The Art of Power Slacking

Work has the power to emotionally exhaust everyone. Customers, clients, and coworkers can drain us faster than iPhones with Location Services turned on. Artists are at a higher risk of burnout, because the moment our shifts end we punch into our creative vocation. If you’re a writer it doesn’t matter how much copy you wrote while you were on the clock. When you get home you have to put another 2,000 words. Everyday is a double shift.

This leaves us with even less time to reach total zen.

When it comes to distractions we have an embarrassment of riches. We don’t know how to spend our time off, so we spend it debating; what to watch, where to go, who to hangout with. We over schedule and no matter what we end up doing we feel like we’re missing out on something. Even when we stay in we feel like we’re losing out on the best possible lounging. 

That’s why we’ve got to up our relaxation game; tighten up our sweatpants, strap on our slippers, and roll up our Snuggies. We need to kick up our heels, fluff up our pillows, and dip our hammocks in the kiddie pool.

There’s a difference between a couch potato and a proper ottoman Au Gratin. A prime time channel surfer has nothing on a dedicated multi-slacker. That’s because real relaxation is for regimented recliners who know how to lie hard. These master mellow outers can make a half day feel like a three day weekend. They can make a fifteen minute power nap feel like hibernation. They’re so good at getting nothing done it amounts to a negative something.

These expert-ease-takers know how to binge watch during a marathon gaming session while surfing the web at the same time. They fill out adult coloring books with one hand and eat junk food with the other. They listen to audiobooks in their left ear and podcasts in their right. They take warm baths and soothing showers simultaneously.

These calmness connoisseurs, these veteran alleviators, these legends of leisure they’ve got the whole of YouTube cued up to watch in one sitting. They’ve got a buffet of comfort food lining their countertops. They’ve got pajamas that double as street clothes.

Everyone needs to recharge, especially power slackers. This is what you do when your batteries are the size of steel drums.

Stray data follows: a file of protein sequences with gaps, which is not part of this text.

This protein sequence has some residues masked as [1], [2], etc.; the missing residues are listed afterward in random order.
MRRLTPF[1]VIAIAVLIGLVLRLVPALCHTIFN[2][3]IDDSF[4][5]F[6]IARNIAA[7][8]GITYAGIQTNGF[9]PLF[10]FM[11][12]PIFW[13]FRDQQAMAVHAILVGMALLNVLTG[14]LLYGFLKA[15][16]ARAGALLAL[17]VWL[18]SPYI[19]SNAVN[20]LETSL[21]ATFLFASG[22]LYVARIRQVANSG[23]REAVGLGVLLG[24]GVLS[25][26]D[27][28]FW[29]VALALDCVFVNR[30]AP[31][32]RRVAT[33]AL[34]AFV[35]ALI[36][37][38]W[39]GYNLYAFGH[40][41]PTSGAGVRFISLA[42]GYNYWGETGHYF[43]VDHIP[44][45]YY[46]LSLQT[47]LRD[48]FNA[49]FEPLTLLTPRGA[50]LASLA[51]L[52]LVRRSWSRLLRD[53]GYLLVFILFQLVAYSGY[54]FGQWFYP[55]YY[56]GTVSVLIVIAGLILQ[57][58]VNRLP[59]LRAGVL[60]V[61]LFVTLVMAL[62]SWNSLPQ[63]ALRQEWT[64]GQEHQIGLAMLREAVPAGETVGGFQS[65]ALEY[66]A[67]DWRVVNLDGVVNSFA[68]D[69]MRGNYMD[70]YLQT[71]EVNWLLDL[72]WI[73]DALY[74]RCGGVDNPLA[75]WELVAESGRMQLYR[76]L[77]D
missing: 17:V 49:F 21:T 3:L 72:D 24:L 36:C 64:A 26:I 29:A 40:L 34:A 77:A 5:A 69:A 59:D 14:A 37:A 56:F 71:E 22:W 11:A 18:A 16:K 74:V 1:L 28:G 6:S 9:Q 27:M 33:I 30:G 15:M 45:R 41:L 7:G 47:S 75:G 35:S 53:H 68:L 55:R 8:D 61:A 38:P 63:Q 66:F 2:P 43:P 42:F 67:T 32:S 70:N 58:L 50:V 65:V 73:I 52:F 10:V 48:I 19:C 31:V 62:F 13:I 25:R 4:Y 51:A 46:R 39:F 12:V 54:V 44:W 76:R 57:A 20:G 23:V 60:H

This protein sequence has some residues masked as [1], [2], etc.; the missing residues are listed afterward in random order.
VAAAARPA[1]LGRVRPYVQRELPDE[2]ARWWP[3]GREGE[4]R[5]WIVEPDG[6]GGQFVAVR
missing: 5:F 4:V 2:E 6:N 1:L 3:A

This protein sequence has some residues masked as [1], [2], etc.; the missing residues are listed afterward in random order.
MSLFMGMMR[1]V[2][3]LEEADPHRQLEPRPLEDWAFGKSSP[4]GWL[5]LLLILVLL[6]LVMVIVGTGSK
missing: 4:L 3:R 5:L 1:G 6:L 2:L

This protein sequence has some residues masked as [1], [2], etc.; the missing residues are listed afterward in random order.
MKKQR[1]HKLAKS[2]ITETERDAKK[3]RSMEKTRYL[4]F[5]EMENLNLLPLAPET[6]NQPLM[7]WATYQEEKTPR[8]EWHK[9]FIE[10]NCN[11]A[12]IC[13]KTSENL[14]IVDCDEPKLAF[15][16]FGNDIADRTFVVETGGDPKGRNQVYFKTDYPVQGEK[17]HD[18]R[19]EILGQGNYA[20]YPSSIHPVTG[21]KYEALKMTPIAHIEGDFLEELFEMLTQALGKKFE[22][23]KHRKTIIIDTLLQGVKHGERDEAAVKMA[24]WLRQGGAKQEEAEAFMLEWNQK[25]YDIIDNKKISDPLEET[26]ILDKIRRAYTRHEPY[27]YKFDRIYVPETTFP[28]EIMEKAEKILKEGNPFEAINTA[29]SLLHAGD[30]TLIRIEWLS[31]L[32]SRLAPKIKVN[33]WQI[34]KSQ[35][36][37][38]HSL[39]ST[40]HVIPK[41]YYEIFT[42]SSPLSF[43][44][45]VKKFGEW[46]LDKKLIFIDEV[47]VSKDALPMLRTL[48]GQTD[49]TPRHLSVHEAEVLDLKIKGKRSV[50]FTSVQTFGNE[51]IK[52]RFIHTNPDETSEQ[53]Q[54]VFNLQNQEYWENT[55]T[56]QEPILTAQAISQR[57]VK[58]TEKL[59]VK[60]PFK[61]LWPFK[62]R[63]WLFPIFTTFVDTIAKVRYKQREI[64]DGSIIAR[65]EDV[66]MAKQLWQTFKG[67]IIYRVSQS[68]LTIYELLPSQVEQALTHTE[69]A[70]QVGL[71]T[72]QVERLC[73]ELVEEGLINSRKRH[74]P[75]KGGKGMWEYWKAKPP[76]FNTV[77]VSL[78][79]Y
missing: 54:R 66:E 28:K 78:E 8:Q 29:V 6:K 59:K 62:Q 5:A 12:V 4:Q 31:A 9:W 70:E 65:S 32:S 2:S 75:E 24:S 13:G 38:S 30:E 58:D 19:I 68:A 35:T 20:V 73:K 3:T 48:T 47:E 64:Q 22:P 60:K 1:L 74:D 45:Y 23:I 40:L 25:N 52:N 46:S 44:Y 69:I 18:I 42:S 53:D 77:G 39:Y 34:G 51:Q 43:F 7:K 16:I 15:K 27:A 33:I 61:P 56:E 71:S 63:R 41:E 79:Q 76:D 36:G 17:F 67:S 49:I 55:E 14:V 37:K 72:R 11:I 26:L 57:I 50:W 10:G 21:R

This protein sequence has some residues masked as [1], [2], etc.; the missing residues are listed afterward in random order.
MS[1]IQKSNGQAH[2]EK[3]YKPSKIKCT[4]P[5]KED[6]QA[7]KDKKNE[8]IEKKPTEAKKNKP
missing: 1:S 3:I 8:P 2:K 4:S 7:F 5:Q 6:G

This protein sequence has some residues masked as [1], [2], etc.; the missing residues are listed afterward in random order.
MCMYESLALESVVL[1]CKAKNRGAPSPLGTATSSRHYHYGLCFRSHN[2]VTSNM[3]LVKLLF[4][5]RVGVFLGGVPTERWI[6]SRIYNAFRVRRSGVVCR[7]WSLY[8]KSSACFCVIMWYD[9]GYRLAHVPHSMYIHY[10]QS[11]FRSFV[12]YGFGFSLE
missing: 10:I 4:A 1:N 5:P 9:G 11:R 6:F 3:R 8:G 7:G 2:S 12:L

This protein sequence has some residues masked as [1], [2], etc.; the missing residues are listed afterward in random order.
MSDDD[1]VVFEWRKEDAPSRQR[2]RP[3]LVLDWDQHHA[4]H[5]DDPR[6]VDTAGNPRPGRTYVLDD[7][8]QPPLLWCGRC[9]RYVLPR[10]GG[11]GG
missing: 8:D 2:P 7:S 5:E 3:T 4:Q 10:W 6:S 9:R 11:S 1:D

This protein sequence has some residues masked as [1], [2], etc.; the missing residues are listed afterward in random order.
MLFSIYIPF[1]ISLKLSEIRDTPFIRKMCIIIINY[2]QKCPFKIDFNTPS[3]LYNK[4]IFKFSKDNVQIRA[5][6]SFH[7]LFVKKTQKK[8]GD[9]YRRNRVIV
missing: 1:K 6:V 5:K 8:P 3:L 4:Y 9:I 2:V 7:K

Maintain Your Fortress of Solitude

If you work from home lay a tarp over your work equipment so that it doesn’t offend your eyes. Lay sandbags on the canvas corners and use gaffer’s tape to seal it to the floor. If the tarp is over carpeting use staples. If the silhouettes of your work tools show through the vinyl don’t let the sight of them trigger your stress. This is your day off you don’t need reminders of arduous labor.

Stack Styrofoam blocks around your workstation to conceal the contours of your instruments. You could use other foams, but polyurethane could prove too weak to support the tarp while polyethylene could prove difficult to cut, and these blocks won’t fit right out of the box. You’ll have to measure the perimeter of your work area and cut the foam to fit. You could use an electric knife but if your work area is as large as mine you’ll want to invest in a power saw.

To make this procedure go faster I invested in industrial ceiling hooks to hang the tarp from. I’ve seen others mount curtain track rails to create impromptu dividers. Again, do what works for you. This is all just to help you get on top of your downtime.

Stock up for Hibernation 

In order to reach the purest form of armchair attainment you need to spend your days off prepping for days off to come. Treat your living room like a fall out shelter. Ask yourself, “How many hours could I spend here in nothing but my underwear?”

Find used grocery store shelves online and loft one on top of the other. Invest in a rolling ladder and put out a mosaic of snack chips. Get your salsa by the gallon. Roll a keg to the conveyance store and fill it with nacho cheese. Pro Tip: A taco salad bar ties any room together.

I’ve modeled my beverage delivery system off of the pneumatic tubes they use at the bank. All you’ll need to do to get the same effect is carve three holes in your refrigerator, repurpose cat doors to the trap cool air in, and mount a compressed air pump to your couch. With the flick of the switch you’ll have a cold one without having to stand. Now that’s convenience.